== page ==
For years National Bank of Andover had been covered by annual renewals of a Financial Institution Crime Bond through Kansas Bankers Surety Company. On January 11, 2002, the bank submitted its annual application and renewal form for the bond to KBS. The application was filled out by Jo Ann Wallace, the bank's cashier; reviewed by Lane Kvasnicka, the bank's senior vice-president; and signed by Dennis Bush, the bank's president and CEO.

The application provides that it becomes part of the bond upon issuance. The application also addresses an insured's representations to KBS and the grounds for KBS's rescission of the bond:


Among other things, the application required bank president Bush to answer the following three questions:

"Does EVERYONE employed by the bank know and understand the POLICY AND PROCEDURES as approved by the Board of Directors for their job or department? [Hereinafter referred to as Question 1.]

"Do you have a planned program requiring segregation of duties so that no single transaction can be fully controlled by one person? [Question 2.]

"The correspondent account, suspense account, or transit account is used most often by dishonest employees. Does your bank require that all correspondent accounts, suspense accounts, and transit accounts be balanced regularly and balanced by a second person at least monthly? [Question 3.]"

Bush answered yes to each question. After KBS received the application, it issued the bond on March 15, 2002. One week later, a bank employee discovered suspicious checks in the desk of employee Paula Steward.

Steward was the head accounting clerk at the bank beginning in 1998. From 1999 through the beginning of 2002, Steward paid insufficient funds checks drawn on the accounts of three of the bank's customers: William Spillman, Dr. John Brooks, and Brooks' business, Meadowbrook Farms, Inc. Steward did not charge the paid amounts against the customers' accounts. Rather, she made false entries in the bank records to hide the payments. She paid each of the checks despite the "no pay" instructions given to her by the bank's officers and hid the checks in her desk drawer.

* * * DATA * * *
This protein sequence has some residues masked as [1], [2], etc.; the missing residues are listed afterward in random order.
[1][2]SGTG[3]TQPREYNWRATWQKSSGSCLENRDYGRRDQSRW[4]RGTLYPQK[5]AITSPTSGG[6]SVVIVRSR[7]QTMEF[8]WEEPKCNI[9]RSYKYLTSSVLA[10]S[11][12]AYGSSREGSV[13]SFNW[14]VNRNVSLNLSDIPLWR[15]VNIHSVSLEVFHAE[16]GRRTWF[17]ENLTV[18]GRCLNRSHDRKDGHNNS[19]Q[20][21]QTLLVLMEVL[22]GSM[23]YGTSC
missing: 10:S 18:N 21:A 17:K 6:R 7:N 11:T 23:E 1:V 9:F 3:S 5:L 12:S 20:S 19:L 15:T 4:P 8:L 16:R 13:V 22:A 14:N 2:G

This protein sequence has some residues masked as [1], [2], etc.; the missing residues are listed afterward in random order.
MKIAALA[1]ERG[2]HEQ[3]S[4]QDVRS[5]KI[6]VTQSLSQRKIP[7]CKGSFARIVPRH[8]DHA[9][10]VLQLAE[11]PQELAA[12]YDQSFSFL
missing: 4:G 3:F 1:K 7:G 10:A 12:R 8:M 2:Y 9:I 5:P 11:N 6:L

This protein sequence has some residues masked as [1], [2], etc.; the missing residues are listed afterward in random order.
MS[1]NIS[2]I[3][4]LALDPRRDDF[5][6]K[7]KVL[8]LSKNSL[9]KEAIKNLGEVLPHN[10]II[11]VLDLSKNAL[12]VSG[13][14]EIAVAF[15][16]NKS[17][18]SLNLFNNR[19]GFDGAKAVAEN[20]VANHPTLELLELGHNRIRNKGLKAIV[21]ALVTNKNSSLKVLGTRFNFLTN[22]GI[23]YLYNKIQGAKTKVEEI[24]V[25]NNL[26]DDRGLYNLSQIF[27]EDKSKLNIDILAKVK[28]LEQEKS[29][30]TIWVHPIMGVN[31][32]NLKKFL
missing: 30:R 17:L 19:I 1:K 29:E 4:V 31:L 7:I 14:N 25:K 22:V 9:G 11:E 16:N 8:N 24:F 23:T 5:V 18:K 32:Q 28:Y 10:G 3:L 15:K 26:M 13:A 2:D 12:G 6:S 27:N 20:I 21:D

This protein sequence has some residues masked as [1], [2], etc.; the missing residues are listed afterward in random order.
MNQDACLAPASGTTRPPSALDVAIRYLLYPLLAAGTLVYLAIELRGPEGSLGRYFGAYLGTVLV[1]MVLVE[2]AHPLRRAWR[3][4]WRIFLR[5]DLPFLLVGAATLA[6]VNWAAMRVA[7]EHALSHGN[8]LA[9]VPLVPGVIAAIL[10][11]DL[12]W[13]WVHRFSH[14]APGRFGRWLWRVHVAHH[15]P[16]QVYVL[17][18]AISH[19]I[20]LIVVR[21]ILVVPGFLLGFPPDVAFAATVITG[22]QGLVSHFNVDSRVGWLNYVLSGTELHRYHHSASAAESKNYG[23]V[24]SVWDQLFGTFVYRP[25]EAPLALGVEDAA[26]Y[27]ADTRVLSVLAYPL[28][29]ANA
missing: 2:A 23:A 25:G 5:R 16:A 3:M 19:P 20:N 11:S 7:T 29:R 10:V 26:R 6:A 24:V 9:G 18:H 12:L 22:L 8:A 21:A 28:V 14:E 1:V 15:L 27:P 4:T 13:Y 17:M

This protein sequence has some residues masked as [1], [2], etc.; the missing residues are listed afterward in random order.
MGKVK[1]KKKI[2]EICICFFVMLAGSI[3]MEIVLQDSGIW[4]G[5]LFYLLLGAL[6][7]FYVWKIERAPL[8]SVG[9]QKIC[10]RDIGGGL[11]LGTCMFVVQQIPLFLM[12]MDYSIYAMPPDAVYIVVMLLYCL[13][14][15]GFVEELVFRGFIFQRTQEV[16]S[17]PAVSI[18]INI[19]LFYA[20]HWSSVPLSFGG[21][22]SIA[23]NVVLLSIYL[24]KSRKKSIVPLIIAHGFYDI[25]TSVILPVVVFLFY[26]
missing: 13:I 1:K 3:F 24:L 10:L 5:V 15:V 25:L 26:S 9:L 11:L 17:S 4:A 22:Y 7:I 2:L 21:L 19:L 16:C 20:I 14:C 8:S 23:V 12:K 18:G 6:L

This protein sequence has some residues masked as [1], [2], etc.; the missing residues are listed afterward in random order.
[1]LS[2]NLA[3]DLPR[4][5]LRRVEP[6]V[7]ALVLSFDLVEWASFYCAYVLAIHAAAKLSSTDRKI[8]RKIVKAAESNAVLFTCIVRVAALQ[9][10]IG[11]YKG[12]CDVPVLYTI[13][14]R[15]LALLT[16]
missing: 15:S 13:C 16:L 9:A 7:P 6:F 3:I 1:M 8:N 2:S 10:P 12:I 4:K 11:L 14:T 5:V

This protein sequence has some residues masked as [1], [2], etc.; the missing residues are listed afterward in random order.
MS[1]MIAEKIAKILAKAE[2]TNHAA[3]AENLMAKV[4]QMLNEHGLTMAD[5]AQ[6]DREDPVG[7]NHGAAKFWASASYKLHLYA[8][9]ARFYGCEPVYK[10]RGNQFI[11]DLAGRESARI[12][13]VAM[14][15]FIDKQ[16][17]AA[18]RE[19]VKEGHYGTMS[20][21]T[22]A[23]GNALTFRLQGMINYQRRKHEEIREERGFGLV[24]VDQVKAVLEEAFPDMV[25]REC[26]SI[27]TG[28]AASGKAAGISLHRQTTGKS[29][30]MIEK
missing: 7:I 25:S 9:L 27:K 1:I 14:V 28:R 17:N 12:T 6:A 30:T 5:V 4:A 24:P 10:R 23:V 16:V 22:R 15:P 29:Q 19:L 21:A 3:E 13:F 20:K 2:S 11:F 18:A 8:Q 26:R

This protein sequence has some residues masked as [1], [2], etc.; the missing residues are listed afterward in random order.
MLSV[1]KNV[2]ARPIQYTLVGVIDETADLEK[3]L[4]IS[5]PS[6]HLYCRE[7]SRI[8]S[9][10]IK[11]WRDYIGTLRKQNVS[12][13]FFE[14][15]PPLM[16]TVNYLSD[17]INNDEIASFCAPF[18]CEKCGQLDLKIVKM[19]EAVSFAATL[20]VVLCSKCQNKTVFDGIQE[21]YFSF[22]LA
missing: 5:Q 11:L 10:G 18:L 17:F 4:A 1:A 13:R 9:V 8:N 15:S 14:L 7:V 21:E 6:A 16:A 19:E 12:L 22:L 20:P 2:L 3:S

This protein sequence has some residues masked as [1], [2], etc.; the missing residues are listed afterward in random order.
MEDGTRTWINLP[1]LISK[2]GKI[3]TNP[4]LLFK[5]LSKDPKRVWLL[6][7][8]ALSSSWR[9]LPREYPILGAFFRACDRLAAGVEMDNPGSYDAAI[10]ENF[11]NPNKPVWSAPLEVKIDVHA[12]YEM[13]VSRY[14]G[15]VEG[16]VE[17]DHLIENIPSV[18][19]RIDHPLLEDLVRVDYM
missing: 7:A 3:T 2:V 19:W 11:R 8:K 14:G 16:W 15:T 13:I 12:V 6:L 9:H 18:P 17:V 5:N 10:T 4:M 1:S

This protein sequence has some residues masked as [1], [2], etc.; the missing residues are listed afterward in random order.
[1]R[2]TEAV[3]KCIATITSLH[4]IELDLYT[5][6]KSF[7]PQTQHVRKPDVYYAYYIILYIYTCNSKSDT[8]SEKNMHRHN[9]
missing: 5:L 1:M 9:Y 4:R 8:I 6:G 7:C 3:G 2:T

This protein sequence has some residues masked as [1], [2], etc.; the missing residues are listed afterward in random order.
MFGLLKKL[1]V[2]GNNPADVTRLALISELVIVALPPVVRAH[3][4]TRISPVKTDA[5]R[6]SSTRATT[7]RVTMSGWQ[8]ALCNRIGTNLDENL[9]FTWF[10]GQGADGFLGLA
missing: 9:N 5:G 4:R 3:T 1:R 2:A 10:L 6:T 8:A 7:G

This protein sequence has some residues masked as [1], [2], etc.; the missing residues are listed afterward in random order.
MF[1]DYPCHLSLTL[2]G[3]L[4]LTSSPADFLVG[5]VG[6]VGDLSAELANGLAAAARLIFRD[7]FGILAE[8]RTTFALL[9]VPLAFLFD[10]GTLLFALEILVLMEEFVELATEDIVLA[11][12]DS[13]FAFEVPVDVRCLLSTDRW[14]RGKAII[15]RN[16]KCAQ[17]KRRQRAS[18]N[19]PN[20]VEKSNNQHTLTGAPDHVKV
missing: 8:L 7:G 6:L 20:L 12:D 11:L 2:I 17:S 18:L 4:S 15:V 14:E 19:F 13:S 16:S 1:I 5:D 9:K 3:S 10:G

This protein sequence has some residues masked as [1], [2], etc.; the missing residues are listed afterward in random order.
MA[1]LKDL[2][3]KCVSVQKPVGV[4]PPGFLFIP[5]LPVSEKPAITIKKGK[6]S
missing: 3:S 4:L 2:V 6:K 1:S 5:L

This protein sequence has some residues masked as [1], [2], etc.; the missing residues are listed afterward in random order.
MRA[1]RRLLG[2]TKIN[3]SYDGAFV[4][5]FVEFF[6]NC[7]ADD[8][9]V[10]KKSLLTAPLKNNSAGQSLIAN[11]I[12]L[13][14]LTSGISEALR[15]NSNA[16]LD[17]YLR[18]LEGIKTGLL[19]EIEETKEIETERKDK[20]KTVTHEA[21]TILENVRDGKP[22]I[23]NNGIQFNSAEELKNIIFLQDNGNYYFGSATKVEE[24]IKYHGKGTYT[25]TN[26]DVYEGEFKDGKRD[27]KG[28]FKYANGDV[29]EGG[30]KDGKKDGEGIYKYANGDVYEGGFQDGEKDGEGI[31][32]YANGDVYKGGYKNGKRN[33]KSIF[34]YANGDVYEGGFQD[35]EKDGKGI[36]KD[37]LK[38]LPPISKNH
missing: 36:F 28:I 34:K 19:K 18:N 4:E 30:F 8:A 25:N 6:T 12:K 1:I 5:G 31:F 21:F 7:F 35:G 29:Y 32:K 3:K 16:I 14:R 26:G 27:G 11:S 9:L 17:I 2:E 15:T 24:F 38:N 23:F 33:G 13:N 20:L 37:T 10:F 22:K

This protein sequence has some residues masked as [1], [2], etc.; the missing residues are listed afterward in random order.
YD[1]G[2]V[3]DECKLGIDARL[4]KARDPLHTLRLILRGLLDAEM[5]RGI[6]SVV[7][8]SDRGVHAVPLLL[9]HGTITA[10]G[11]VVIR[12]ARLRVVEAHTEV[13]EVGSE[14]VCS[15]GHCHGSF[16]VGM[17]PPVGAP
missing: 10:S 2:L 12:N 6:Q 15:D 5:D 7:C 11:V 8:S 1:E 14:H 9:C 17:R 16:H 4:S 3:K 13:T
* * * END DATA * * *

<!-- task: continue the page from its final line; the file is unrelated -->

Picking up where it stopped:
Steward later explained she paid these checks because she was having problems keeping up with her job, things got out of control, and she panicked. She also believed these customers when they told her they would repay the bank for the overdrafts.

On March 27, the bank notified KBS of the problem. The next day, the bank's outside accounting firm, Kennedy and Coe, LLC, began an investigation of the bank's losses. Kennedy and Coe confirmed that Steward had paid insufficient funds checks without charging the three customer accounts even though bank officers had instructed her to return such checks unpaid. The bank's net loss was calculated at nearly $900,000 after customer Spillman refunded the bank for his insufficient funds checks. Kennedy and Coe eventually wrote to inform the bank of "an absence of segregation of duties in regard to return item handling, transit functions and the reconciliations and balancing of both internal general ledger accounts and due from correspondent accounts."